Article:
nep-dcm New Economics Papers
on Discrete Choice Models
Issue of 2005‒05‒23
six papers chosen by
Philip Yu
Hong Kong University

  1. Trabalho Infantil-Aplicação do Modelo Multinomial By Manuela Magalhaes
  2. Patent Application Outcomes across the Trilateral Patent Offices By Paul H. Jensen; Alfons Palangkaraya; Elizabeth Webster
  3. ON ASYMMETRIC BEHAVIORS IF VOTING IS COSTLY By Francesco De Sinopoli; Giovanna Iannantuoni
  5. Opening the Black Box of Intra-Household Decision-Making: Theory and Non-Parametric Empirical Tests of General Collective Consumption Models By Laurens Cherchye; Bram De Rock; Frederic Vermeulen
  6. A Proposed Method for Monitoring U.S. Population Health: Linking Symptoms, Impairments, Chronic Conditions, and Health Ratings By Susan T. Stewart; Rebecca M. Woodward; David M. Cutler

  1. By: Manuela Magalhaes
    Abstract: As crianças fazem parte da vida económica das sociedades. A evidência histórica mostra que o contributo das crianças para o rendimento das famílias é consistentemente significativo. O trabalho infantil é, ainda nos dias de hoje, um fenómeno expressivo, quer nas sociedades menos desenvolvidas, quer nas mais desenvolvidas. Este estudo analisa os factores determinantes na decisão das famílias, relativamente á afectação do tempo das crianças entre a escola; a escola e o trabalho, o trabalho ou o lazer. O modelo logit multinomial é o modelo utilizado para identificar as características pessoais, familiares, locais e sazonais que influenciam a decisão das famílias Ukranianas. Os resultados mostram que todos estes factores são considerados pelas famílias nas suas decisões. Assim, políticas que promovam o desenvolvimento económico, a redução do agregado familiar e alternativas à escola no terceiro trimestre, podem contribuir significativamente para a redução do trabalho infantil na Ukrania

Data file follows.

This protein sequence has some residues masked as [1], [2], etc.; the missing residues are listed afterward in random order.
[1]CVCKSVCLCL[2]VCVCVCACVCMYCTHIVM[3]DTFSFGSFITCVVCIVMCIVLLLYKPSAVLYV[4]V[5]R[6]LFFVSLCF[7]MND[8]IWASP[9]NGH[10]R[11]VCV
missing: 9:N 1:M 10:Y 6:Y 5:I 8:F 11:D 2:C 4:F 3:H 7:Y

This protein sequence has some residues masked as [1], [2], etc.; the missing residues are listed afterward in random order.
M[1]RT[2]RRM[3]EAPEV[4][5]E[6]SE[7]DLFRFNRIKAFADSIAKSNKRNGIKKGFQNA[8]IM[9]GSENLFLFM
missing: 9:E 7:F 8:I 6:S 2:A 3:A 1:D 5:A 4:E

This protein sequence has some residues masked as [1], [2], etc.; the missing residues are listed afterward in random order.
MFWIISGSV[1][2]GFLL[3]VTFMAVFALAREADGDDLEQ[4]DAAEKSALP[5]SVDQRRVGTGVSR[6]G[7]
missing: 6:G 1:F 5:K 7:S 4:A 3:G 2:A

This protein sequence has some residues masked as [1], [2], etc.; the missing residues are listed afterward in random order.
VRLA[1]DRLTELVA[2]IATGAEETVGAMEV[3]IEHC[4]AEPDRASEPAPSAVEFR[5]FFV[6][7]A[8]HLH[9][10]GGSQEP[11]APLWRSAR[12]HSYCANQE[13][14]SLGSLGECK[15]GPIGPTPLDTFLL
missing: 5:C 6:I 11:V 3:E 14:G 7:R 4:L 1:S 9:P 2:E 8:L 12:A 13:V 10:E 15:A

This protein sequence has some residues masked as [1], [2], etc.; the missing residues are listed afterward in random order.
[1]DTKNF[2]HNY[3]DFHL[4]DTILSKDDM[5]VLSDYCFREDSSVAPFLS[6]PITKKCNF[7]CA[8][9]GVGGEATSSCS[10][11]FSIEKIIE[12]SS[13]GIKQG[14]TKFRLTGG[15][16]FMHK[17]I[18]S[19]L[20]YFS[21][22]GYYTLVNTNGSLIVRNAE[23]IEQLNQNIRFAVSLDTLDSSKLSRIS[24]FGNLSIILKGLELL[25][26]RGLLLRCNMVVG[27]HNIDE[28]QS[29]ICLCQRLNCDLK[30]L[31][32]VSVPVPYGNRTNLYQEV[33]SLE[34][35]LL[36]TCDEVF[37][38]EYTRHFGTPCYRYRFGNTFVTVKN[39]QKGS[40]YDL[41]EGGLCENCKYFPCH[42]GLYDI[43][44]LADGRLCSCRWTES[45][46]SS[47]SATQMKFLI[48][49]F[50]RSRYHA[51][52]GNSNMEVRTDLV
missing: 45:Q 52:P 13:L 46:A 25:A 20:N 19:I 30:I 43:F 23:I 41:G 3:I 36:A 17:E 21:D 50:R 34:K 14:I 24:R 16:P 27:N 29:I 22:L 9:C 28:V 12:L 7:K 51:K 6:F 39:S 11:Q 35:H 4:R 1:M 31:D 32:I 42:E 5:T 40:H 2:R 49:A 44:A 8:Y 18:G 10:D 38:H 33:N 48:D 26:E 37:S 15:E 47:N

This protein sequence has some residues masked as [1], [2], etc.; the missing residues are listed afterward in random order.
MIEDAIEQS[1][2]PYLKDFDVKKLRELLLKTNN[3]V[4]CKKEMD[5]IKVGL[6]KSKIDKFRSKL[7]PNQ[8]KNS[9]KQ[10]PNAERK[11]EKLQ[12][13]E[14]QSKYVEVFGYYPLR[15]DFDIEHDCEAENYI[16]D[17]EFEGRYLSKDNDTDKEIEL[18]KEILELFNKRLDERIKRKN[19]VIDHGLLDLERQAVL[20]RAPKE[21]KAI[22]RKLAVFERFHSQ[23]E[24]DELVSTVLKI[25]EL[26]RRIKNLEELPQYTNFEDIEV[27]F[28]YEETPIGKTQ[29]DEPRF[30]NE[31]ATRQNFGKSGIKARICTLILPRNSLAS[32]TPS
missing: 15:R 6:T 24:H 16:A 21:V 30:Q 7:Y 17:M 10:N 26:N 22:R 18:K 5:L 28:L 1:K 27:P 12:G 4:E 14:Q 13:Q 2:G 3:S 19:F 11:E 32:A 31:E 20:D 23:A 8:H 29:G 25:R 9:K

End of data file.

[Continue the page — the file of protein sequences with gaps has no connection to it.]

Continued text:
Keywords: Trabalho Infantil, Logit Multinomial
    JEL: J
    Date: 2005–05–14
  2. By: Paul H. Jensen (Melbourne Institute of Applied Economic and Social Research, and Intellectual Property Research Institute of Australia, The University of Melbourne); Alfons Palangkaraya (Melbourne Institute of Applied Economic and Social Research, and Intellectual Property Research Institute of Australia, The University of Melbourne); Elizabeth Webster (Melbourne Institute of Applied Economic and Social Research, and Intellectual Property Research Institute of Australia, The University of Melbourne)
    Abstract: While most developed countries apply the same criteria to determine whether an invention is eligible to be protected by a patent, there are substantial procedural differences in the way in which different patent offices examine a patent application. This means that a patent application may be granted in one jurisdiction but rejected in others, which raises welfare concerns about the ability of patents to provide an ex ante incentive for investment. In this article, we analyze whether there are systematic differences in patent application outcomes across the trilateral patent offices. In order to determine how much “disharmony” exists, we examine whether the patent offices make consistent decisions for a given invention using a dataset of 70,000 patent applications that have been granted in the US and submitted in Japan and Europe and have a single, common priority application. Specifically, we model the patent application outcomes using a multinomial logit to see how the decisions made by the patent offices vary across different patent characteristics such as technology area, non-obviousness of the invention and priority country.